Begin at the beginning: the farm. Northeast Indiana plays host to at least a dozen farms that are feeding families, small businesses and area restaurants. Harlan’s Graber Farms supplies fresh fruit and produce to more than half a dozen area restaurants and groceries. Richert Ranch in New Haven provides the lamb in JK O’Donnell’s delectable lamb pasty. The warm, hearty corn chowder served at Honey on the Table? That corn was plucked and shucked the day before at Schmucker Produce Farm in New Haven. Even Avilla’s Maple Acres provides succulent, newly tapped syrup to Ivy Tech’s Culinary School for cooking. Fresh, local and delicious food is permeating Fort Wayne’s foodie culture, and the movement is growing steadily as down-home farms learn how to respond to business demands for large quantities of high-quality produce.
While the idea of eating from a neighborhood homestead is romantic, it may seem ultimately impractical or unimportant. Here are a few pointers from some local experts on why the transition is worthy.
TASTE (AND SEE) THE DIFFERENCE
First and foremost, supporters tout a short journey of food from farm to front door as a major (and necessary) indulgence for your taste buds.
Caleb France, owner and chef at Winona Lake’s Cerulean, says his meals taste better because of how little travel time is involved transporting the ingredients from Cerulean’s on-site garden.
“When you cut down on that travel time, you cut down on the wax and preservatives sprayed on your cucumber,” he says. “Your food’s going to taste fresher, better.” France notes that at Cerulean, everything is as fresh and natural as possible. “We’re actually butchering here, in-house,” he says. “It’s the first time [the beef] has been touched by a knife. That freshness is extremely apparent.”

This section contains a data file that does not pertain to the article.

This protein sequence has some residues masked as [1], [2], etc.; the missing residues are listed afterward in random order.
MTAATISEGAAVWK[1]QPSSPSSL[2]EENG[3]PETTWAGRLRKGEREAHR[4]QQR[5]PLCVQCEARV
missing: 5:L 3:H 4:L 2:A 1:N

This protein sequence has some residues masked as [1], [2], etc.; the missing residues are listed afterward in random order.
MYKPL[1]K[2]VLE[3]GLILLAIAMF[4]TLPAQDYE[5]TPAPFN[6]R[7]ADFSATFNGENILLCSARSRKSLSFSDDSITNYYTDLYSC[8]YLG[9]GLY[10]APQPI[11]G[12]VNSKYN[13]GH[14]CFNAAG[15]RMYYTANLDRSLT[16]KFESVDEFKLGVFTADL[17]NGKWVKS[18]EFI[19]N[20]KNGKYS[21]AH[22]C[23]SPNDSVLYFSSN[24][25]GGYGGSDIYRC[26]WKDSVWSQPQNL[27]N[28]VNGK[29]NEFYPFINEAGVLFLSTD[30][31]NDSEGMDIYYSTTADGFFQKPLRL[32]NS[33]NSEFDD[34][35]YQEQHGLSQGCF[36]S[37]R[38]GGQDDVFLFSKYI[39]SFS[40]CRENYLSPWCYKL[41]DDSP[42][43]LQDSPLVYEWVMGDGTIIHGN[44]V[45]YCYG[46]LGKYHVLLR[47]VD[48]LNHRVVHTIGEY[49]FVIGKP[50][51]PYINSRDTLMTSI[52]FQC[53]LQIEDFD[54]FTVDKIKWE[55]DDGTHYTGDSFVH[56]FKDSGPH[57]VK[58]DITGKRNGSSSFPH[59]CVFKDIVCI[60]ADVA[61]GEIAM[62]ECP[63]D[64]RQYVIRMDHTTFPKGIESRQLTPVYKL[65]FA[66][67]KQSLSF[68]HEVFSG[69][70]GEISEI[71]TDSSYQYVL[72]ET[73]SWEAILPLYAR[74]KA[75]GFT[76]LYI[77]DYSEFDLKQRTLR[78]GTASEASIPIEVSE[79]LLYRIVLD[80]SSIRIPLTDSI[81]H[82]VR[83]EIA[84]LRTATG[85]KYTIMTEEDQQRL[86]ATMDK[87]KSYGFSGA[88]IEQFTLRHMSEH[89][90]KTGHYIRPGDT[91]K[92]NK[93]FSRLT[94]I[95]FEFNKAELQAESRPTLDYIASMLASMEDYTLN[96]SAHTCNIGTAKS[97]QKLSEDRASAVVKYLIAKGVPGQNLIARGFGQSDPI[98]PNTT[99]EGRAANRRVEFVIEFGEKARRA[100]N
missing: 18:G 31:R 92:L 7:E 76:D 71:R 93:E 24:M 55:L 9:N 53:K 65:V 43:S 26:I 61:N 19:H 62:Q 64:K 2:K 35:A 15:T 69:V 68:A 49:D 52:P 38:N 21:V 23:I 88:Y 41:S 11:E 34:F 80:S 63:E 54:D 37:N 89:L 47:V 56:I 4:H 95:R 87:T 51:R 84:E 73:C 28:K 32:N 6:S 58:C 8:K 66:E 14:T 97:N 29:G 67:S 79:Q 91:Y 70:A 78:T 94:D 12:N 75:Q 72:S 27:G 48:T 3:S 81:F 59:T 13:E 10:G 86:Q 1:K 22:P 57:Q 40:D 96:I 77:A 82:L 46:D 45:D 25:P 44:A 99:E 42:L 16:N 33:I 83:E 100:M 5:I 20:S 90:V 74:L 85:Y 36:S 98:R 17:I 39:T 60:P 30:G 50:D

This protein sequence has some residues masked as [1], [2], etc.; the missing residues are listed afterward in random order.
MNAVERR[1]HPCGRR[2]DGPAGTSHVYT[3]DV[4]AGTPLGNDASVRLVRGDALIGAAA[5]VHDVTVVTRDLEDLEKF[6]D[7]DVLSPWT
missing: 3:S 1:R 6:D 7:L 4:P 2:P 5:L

Joseph Decuis’ Executive Chef Aaron Butts agrees. “If you grew up on grocery store chicken your whole life,” he says, “you don’t even know what chicken tastes like.”
Even the downtown eateries are on board. JK O’Donnell’s General Manager Fritz Hoffman says that, “everybody knows the difference between a tomato out of their garden and one at the grocery store.” He adds, “When your farmer’s coming in with a bag of stuff they just pulled from the field, it just tastes better.”
Taste isn’t the only sense that understands when your food is fresh, according to Lisa Williams, chef and co-owner of Honey on the Table.
“Strawberries in the spring are just blood-red all the way through,” she says, noting the berry’s pleasing weight in your hand and ripe form. But once the season is over and consumers purchase their strawberries shipped from across the country, both appearance and flavor suffer. “In the winter,” she says, “they’re white and hard— they hardly have any strawberry flavor.”
GOOD FOR BODY AND SOUL
Going slow is also popular because of its long list of benefits for both producers and consumers, beginning with health perks.
Butts is emphatic that his customers sit down to a wholesome, delicious meal from beginning to end. “My main deal is quality of my ingredients,” he says, adding that honesty with the customer is paramount. “We put our values out there. We stand by them, and we practice them.”
Hoffman agrees about the fare at O’Donnell’s. “I serve the best,” he says. “I put my name on everything here. Food was always about how much you can get for how little —and often it’s just garbage. We didn’t do that. We held to it. We offer a quality meal for a fair price.”
Graber Farms’ MickieAnn Suder believes eating slow helps her keep her diet on track and her body in balance.
“When you put pesticides and extra hormones into your body,” she says, “it has to stop fighting for your life and start fighting foreign matter.” Suder also believes eating fresh promotes fuller flavor, which equals a fuller stomach.
KNOWLEDGE IS POWER
Finally, supporters value the slow food movement for its natural ability to educate about smart food choices.
Williams says that it’s not always about food coming from a local source. It’s about knowing where food is coming from and how it got onto the table.